Interview with Mary Lawlor, author of ‘Fighter Pilot’s Daughter: Growing Up in the Sixties and the Cold War’

Mary LawlorMary Lawlor grew up in an Army family during the Cold War.  Her father was a decorated fighter pilot who fought in the Pacific during World War II, flew missions in Korea, and did two combat tours in Vietnam. His family followed him from base to base and country to country during his years of service. Every two or three years, Mary, her three sisters, and her mother packed up their household and moved. By the time she graduated from high school, she had attended fourteen different schools. These displacements, plus her father?s frequent absences and brief, dramatic returns, were part of the fabric of her childhood, as were the rituals of base life and the adventures of life abroad.

As Mary came of age, tensions between the patriotic, Catholic culture of her upbringing and the values of the sixties counterculture set family life on fire.  While attending the American College in Paris, she became involved in the famous student uprisings of May 1968.  Facing her father, then posted in Vietnam, across a deep political divide, she fought as he had taught her to for a way of life completely different from his and her mother’s.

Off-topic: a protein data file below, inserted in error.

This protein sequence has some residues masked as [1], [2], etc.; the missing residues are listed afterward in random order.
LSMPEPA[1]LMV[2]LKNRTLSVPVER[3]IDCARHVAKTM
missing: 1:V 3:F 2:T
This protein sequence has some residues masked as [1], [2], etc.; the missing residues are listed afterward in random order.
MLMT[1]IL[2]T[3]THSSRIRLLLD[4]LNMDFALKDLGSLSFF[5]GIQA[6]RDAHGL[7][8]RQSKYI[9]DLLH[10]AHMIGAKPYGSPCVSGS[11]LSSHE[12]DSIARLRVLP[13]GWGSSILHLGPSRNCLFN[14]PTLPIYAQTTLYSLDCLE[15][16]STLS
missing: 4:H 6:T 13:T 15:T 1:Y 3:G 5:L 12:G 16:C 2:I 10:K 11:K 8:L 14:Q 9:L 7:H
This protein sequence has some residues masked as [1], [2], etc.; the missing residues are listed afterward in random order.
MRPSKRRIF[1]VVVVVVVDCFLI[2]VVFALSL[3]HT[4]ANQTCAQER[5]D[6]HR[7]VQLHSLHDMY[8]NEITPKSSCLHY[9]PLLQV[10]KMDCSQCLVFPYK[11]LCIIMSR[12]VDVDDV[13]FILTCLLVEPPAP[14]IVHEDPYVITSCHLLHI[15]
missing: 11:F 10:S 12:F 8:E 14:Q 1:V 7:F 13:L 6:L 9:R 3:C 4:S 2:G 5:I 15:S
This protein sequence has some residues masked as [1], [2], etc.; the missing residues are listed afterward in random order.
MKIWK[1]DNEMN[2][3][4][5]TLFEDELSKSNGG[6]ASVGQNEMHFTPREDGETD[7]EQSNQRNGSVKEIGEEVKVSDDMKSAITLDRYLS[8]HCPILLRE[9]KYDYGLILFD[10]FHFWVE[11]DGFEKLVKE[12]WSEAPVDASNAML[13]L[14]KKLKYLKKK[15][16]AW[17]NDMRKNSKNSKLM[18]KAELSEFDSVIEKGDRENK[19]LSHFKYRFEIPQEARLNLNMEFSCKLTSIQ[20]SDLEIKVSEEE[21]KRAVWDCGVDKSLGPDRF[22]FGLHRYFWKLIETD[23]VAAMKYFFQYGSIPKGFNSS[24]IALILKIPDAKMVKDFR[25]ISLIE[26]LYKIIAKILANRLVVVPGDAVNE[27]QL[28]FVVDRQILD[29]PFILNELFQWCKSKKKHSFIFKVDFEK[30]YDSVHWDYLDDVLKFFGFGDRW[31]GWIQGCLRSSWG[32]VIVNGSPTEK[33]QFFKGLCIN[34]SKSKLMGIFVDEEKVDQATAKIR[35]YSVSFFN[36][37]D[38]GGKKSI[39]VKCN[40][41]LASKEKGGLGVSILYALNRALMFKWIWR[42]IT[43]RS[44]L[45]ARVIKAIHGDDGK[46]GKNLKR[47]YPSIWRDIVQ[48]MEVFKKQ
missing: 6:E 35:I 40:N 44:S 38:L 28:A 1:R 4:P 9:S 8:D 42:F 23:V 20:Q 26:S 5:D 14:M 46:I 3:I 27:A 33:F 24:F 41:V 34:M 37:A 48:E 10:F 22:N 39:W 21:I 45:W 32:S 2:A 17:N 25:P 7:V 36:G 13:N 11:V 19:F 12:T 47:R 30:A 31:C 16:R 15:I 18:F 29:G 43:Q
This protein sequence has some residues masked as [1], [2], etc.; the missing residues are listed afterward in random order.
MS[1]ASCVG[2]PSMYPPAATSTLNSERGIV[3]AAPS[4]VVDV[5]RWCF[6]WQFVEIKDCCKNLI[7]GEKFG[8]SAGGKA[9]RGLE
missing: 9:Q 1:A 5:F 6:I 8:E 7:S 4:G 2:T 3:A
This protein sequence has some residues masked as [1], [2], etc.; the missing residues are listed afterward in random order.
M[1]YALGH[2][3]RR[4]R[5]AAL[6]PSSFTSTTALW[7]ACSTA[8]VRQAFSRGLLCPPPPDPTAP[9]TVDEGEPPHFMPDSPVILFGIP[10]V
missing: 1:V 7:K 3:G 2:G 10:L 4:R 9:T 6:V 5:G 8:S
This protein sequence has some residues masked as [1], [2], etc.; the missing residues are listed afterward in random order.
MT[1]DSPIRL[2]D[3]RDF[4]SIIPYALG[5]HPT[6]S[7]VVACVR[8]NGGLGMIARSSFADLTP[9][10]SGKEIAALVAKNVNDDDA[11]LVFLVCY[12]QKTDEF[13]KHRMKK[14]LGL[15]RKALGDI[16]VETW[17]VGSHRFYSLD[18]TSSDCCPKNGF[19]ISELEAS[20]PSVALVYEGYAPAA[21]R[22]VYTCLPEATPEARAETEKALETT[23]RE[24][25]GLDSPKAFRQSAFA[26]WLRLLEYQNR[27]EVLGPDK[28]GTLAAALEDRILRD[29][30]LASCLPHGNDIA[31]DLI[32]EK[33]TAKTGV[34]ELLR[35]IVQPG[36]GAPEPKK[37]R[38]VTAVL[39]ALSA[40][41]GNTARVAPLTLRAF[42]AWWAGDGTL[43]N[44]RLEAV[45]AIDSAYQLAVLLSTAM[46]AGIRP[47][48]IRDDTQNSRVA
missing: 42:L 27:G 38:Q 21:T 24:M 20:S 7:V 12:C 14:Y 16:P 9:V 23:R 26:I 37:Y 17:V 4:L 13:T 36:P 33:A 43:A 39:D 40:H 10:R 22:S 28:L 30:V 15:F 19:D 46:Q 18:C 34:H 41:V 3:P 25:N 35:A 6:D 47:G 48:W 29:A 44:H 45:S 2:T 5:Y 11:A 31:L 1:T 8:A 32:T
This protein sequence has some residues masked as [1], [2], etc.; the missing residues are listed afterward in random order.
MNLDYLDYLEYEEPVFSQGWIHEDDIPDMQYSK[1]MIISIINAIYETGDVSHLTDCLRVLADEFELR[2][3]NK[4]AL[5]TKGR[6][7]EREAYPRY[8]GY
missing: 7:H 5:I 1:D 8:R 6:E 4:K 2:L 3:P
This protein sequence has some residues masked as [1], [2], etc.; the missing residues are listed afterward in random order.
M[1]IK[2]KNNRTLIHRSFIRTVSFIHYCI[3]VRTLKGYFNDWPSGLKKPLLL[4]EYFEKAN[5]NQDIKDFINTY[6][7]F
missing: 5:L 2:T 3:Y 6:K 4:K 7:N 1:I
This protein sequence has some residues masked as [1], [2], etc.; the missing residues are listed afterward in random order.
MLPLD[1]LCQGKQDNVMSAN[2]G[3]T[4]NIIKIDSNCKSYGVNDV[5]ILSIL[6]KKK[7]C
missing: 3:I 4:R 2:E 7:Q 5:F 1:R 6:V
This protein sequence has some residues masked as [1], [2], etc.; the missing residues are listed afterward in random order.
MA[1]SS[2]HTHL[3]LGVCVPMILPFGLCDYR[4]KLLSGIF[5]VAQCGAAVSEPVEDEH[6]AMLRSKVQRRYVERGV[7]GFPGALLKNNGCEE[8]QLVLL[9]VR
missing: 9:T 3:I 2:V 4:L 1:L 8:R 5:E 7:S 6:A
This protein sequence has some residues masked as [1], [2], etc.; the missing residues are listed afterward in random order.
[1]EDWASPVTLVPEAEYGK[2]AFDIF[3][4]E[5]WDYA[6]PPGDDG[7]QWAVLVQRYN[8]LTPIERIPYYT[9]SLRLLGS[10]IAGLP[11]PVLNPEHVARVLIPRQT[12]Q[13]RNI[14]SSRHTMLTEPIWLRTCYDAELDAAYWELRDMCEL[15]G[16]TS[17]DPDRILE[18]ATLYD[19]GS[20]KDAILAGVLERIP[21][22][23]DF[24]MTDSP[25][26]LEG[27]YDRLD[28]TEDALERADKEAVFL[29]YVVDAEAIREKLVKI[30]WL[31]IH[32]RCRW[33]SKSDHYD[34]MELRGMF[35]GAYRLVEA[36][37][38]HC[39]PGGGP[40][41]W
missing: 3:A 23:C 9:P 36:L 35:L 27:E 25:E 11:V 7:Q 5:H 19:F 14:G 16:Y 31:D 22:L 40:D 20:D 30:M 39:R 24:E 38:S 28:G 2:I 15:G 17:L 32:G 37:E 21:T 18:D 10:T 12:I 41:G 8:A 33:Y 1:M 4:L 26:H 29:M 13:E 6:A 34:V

Years of turbulence followed.  After working in Germany, Spain and Japan, Mary went on to graduate school at NYU, earned a Ph.D. and became a professor of literature and American Studies at Muhlenberg College.  She has published three books, Recalling the Wild (Rutgers UP, 2000), Public Native America (Rutgers UP, 2006), and most recently Fighter Pilot’s Daughter: Growing Up in the Sixties and the Cold War (Rowman and Littlefield, September 2013).

She and her husband spend part of each year on a small farm in the mountains of southern Spain.

Her latest book is the memoir, Fighter Pilot’s Daughter: Growing Up in the Sixties and the Cold War.

For More Information

About the Book: